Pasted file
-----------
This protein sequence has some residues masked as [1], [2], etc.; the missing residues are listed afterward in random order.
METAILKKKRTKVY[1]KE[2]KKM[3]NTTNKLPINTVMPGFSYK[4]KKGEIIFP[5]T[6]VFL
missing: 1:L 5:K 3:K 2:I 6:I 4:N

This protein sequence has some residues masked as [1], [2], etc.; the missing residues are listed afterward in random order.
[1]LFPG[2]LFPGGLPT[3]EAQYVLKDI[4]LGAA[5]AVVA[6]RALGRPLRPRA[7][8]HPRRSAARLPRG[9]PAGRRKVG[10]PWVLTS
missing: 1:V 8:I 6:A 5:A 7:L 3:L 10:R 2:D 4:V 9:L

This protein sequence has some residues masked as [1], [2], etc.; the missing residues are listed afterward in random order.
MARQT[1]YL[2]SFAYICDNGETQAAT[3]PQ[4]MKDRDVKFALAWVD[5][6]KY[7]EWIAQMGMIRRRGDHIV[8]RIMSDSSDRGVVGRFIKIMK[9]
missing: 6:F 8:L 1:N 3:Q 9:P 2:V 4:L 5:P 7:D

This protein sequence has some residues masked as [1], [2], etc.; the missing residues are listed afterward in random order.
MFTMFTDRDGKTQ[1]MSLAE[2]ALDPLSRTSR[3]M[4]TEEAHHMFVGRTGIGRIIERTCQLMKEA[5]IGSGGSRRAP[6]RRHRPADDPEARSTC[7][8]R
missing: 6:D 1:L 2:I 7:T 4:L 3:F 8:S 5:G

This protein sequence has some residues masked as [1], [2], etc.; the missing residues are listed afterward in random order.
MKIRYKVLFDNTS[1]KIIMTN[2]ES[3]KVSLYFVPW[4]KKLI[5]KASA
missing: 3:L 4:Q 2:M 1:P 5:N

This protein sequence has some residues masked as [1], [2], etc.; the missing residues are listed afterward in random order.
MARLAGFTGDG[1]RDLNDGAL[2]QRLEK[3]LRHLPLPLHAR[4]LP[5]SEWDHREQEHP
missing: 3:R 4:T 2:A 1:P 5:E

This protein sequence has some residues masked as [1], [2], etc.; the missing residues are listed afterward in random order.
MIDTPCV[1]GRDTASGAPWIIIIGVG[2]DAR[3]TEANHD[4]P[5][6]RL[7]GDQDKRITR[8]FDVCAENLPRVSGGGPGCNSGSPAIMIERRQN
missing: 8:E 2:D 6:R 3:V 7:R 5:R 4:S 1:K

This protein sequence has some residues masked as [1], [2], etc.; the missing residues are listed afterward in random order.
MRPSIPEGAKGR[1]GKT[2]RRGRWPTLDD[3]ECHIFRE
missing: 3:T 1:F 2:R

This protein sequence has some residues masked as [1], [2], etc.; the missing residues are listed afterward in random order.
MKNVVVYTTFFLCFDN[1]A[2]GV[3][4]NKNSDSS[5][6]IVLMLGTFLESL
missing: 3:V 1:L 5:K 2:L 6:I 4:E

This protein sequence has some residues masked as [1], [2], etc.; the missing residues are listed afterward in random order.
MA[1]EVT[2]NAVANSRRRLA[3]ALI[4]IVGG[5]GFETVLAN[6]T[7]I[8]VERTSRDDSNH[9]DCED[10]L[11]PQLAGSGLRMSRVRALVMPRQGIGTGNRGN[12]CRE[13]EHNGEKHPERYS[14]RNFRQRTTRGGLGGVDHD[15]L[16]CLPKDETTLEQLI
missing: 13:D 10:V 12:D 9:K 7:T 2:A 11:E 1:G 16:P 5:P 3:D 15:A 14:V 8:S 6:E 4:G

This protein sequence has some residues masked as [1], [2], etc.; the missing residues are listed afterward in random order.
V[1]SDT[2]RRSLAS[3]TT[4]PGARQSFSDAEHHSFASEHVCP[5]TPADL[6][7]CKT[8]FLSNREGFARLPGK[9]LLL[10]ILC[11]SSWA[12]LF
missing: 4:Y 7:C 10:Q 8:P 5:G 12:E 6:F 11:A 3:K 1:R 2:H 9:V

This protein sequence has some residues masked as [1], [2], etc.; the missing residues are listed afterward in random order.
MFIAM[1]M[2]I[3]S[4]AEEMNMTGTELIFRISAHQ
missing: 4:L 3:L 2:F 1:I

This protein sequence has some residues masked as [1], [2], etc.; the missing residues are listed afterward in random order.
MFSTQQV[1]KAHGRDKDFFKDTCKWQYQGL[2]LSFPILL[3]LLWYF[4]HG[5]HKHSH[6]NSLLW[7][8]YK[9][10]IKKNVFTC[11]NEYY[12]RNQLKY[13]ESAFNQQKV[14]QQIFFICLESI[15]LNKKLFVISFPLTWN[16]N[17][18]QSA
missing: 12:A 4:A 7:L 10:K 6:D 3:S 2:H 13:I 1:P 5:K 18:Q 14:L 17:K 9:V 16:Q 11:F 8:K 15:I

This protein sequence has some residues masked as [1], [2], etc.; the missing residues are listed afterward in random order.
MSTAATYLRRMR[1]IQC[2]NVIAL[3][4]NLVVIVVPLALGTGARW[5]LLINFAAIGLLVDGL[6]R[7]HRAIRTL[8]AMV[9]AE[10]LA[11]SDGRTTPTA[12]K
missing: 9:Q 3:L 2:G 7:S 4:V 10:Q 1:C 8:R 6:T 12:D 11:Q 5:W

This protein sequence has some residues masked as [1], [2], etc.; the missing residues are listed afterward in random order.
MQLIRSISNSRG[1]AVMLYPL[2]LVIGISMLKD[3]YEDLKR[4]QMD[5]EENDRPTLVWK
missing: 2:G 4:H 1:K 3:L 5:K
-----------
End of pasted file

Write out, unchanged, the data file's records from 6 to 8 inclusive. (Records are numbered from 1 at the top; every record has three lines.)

This protein sequence has some residues masked as [1], [2], etc.; the missing residues are listed afterward in random order.
MARLAGFTGDG[1]RDLNDGAL[2]QRLEK[3]LRHLPLPLHAR[4]LP[5]SEWDHREQEHP
missing: 3:R 4:T 2:A 1:P 5:E

This protein sequence has some residues masked as [1], [2], etc.; the missing residues are listed afterward in random order.
MIDTPCV[1]GRDTASGAPWIIIIGVG[2]DAR[3]TEANHD[4]P[5][6]RL[7]GDQDKRITR[8]FDVCAENLPRVSGGGPGCNSGSPAIMIERRQN
missing: 8:E 2:D 6:R 3:V 7:R 5:R 4:S 1:K

This protein sequence has some residues masked as [1], [2], etc.; the missing residues are listed afterward in random order.
MRPSIPEGAKGR[1]GKT[2]RRGRWPTLDD[3]ECHIFRE
missing: 3:T 1:F 2:R